As it happens I was pleasantly surprised, both by how much I enjoyed it and how much there is to it. First you go into a room which takes you through the malting and brewing process with displays of the equipment and various things you can start by pushing a button. I avoided the ones that start a speech but was quite taken with the ones that started engines, especially the one that started the screws on a Saladin box.
I was also pleased to see a section of a Burton Union with a detailed explanation. This was needed as even though I had a reasonable idea of what goes on in them they are fiendishly complicated.
Then it was on to the shire horse bit, old beer cars and another old engine. I thought I must be reaching the end by now but in fact there was another three story building to go.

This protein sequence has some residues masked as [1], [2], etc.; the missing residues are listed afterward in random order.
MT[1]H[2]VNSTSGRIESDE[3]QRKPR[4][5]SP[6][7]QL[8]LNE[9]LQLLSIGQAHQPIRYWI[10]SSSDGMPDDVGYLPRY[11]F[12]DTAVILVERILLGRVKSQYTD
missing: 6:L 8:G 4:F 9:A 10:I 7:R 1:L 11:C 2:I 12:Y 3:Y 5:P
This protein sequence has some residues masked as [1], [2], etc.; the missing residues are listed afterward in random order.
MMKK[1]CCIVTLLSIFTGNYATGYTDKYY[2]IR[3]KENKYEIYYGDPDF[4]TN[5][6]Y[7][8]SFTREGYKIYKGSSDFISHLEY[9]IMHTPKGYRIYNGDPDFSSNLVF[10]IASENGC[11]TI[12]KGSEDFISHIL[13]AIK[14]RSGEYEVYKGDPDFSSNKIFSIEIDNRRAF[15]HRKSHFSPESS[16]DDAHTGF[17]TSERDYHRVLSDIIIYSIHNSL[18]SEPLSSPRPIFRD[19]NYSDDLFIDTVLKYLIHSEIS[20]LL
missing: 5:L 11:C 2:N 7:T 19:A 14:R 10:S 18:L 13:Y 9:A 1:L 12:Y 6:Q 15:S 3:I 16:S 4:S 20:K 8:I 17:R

In the middle of the ground floor this had crammed in the new William Worthington's brewery. There were more displays of models and general beery stuff, including a mock old fashioned pub that looks like a prime candidate for Boak and Bailey's museum plan.
|"Pint of Burton, please"|
The actual bar has some interesting old beer paraphernalia but lacked in atmosphere.
|When did Ind Coopoe adopt the red hand logo?|
Then it was back to where I'd started to look round the souvenir shop and peruse the selection of excellent, but over priced, bottled beers on offer.